Beats go on at Samoana

On their fifth anniversary, the team behind the Samoana Jazz and Arts Festival say they are just as energised as ever about their founding mission: bringing jazz back to Samoa.

Siteine Peta Si’ulepa, Luamanuvae Lisa Taeoalii and Theresa Ulberg say their festival has done what it originally set out to achieve: to elevate the local status of jazz and bring the best international Samoan jazz musicians home to share their talent.

But this year the team has decided to shift the date of the November festival to make it schools and students to participate.

A new date, in line with the United Nations’ International Jazz Day on April 30th, means the festival will now run from the 30th until the 3rd of May 2020.

“To me, the most worthwhile experience from all of this was the interest that these bands from overseas had in imparting their musical knowledge with our young people,” Luamanuvae said.

“These musicians are not just here to play but to be part of the community and see where we are at as far as music goes.”

The festival has taken many forms over the years. 


For its first year, the team built a stage on the lawn outside Sails Restaurant and Bar, and two years later closed off a part of the Marina to traffic for the concerts. 

It has also been a site of fusion between contemporary jazz and Samoan music, where artists explore the “natural fit” between the two to craft new music.

“There is a natural fit with the swing rhythm and the Samoan beat,” Siteine said.

“There are a lot of contemporary Samoan musicians who have picked up both Jazz and Samoan music and it is just such a lovely fit.”

In the beginning, they experienced a pushback against the idea of a jazz festival, she said, “because of the perception of jazz that it was seen as elitist.

“So first of all, we wanted to tell our people in Samoa that Jazz has been here since the 1900’s.”

One of their earliest goals was to tell the story of Samoan singer Mavis Rivers, which they managed to do last November with the help of her son, Grammy Award winning La’auli Matt Catingub.

He brought a Mavis Rivers Tribute Band to perform to a full house at Taumeasina Island Resort, where they performed jazz favourites to a full house, including the songs she performed with Frank Sinatra.

The band even performed the song Ms. Rivers was singing the night she died, cutting it short at the same place she did when she passed away, before finishing it for her. 

“It’s think it’s my time, and I want to go out singing” La’auli said his mother had said to him that night, before getting on the stage.

“Not tonight, we’ve got too many plans,” he told her. But half way through ‘I Got It Bad,’ famously recorded by Benny Goodman and Peggy Lee in 1941, she got her wish.

To help tell Mavis Rivers’ story and that of jazz in the two Samoas, Samoa’s festival chair Galumalemana Steven Percival filmed ‘A Tale of 2Samoas – the untold story of Jazz’ which was released this year.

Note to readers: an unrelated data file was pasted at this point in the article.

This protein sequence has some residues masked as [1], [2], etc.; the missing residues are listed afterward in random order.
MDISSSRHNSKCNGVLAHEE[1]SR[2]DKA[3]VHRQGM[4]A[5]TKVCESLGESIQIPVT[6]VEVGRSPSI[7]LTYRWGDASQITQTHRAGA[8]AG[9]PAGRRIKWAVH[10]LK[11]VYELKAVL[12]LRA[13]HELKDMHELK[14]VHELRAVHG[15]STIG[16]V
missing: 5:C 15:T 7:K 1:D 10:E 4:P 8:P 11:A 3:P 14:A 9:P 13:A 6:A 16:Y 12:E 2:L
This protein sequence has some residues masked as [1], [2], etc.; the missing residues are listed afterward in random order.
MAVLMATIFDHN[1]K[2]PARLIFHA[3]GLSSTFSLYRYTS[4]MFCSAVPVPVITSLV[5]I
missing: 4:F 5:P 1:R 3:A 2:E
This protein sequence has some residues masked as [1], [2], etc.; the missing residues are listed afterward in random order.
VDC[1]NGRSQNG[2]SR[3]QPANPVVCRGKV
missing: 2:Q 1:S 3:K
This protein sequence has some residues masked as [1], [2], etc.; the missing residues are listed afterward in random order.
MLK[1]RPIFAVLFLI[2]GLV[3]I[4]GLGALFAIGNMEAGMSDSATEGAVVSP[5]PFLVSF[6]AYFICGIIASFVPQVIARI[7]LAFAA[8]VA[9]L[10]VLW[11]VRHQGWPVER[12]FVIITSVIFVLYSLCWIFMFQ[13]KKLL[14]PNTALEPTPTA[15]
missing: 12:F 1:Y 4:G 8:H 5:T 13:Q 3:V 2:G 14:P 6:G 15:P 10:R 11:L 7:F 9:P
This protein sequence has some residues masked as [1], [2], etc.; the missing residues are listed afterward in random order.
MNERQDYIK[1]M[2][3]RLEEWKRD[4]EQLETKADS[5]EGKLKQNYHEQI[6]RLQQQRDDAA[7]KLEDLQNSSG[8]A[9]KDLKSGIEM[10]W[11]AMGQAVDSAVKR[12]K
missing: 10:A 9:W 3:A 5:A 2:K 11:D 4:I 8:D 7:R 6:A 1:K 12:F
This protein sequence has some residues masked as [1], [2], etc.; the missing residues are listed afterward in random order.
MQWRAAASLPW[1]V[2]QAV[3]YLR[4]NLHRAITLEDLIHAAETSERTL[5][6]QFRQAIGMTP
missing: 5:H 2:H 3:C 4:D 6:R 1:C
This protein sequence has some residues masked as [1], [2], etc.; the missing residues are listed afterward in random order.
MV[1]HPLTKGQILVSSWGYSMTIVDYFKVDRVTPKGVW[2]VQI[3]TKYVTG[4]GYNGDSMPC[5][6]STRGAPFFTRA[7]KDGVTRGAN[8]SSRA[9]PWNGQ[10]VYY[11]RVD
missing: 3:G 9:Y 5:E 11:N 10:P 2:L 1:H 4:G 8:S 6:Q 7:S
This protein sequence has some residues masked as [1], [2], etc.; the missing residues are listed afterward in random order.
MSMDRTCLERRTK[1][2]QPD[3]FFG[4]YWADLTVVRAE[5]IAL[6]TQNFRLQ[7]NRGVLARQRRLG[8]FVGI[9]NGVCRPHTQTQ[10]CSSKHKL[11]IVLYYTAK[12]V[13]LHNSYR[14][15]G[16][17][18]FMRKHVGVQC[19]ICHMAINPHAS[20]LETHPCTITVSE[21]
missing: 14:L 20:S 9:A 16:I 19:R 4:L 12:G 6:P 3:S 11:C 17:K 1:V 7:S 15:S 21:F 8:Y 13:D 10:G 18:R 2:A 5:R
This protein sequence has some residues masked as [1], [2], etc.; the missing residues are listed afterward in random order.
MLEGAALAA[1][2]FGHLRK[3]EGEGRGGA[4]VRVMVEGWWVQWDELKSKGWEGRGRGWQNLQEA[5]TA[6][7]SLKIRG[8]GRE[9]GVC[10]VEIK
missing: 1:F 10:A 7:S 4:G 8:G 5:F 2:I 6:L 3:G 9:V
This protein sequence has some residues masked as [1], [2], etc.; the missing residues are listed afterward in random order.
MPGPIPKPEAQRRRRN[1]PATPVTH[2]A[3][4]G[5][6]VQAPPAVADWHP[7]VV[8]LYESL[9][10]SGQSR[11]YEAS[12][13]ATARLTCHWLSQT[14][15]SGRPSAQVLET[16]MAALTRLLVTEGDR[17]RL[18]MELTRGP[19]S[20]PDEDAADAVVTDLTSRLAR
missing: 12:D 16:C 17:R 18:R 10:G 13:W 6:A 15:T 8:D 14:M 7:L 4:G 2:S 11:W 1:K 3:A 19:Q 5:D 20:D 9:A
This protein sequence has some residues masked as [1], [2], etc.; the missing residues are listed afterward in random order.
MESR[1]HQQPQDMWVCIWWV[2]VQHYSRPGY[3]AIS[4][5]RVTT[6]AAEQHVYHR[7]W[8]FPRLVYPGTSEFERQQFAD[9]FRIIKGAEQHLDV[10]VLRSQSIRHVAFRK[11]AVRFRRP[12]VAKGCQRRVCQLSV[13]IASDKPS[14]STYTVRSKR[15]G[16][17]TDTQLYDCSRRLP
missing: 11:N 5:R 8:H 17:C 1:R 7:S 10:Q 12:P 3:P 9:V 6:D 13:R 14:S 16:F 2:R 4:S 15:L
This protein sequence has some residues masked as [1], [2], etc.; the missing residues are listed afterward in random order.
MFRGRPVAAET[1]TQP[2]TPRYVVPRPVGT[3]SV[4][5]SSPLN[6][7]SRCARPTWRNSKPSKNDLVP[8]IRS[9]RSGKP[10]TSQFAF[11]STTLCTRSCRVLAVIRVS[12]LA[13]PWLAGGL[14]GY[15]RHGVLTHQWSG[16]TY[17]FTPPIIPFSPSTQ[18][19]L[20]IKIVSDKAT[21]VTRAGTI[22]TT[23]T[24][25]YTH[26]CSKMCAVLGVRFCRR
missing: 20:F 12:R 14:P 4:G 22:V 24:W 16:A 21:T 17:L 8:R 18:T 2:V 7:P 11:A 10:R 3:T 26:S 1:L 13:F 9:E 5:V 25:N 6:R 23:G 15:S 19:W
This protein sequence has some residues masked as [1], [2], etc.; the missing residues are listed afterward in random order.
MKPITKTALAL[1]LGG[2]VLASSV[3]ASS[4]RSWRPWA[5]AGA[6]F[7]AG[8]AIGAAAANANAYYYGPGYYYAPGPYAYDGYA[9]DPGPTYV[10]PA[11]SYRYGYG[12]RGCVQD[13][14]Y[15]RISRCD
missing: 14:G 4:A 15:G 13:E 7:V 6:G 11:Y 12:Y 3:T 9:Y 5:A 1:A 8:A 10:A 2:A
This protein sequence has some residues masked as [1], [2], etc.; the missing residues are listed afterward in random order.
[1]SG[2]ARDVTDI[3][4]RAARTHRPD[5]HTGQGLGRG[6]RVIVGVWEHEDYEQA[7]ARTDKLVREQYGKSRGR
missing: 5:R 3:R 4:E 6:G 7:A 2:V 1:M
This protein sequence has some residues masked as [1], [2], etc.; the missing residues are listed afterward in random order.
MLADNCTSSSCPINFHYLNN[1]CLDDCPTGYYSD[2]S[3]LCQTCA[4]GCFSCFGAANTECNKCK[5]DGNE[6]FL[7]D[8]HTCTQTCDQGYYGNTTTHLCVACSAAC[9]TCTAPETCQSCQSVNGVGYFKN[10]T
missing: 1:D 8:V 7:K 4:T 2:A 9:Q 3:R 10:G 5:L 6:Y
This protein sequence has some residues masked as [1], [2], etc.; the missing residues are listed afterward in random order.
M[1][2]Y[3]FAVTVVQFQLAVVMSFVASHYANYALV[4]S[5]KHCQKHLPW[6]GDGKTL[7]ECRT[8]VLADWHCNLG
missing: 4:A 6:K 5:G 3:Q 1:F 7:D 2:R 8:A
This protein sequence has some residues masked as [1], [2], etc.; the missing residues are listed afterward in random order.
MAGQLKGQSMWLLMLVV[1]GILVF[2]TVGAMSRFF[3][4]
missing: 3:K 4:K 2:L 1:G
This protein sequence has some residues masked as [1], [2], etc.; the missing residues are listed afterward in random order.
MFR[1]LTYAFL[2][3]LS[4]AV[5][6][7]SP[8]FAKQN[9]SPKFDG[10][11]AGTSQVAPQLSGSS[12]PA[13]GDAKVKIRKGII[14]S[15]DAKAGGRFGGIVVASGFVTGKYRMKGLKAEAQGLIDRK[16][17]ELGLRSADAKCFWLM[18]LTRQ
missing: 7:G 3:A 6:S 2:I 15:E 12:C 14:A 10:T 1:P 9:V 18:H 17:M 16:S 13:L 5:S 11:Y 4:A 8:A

The documentary explores a corner of the world not often associated with jazz music, but one that has a 100 year history with the genre.  

Samoa and American Samoa’s relationship with jazz, and several years of celebrating its music was noticed by jazz aficionado Herbie Hancock, who invited Siteine to join him on the International Jazz Day celebration panel in Melbourne earlier this year.

“I was so shocked that we got invited, but we are the only ones in the Pacific region that celebrate International Jazz Day as consistently as we do,” she said.

“It’s not about size, we are in the heart of the Pacific. That is what jazz music is about, it’s about the heart of things.

“You have to perform as a unit and you have to be able to understand each other for good jazz to happen,” Siteine added.

“You can’t just get on stage and put your ego there, turn up and play louder than the others. No, it’s a language of respect, of unity, of hearing each other and giving each other space.”

To honour their five year anniversary, Siteine and the team will be putting on an expo in November for the stakeholders and sponsors of the festival.

Rather than presenting a report of their supporter’s investments, they want to show the group what has been done with their money over the years, including showing them the documentary. 

“We wanted to actually demonstrate, bring them together and give them a treat after reporting back to them of live jazz music,” Siteine said.

As a fledgling non-profit run exclusively by volunteers, the Samoana team need all the help they can get to put on a festival in both Samoa and American Samoa each year. 

The event, which they’ve called Celebrate Expo 2019, is also an opportunity to honour two founding members of the festival committee, recently retired chair Tuatagaloa Joe Annandale and Fagafaga Daniel Langkilde.

Fagafaga, who passed away in May this year aged 61, was the chairman of the American Samoa board of directors for the festival, and a keen singer and drummer.



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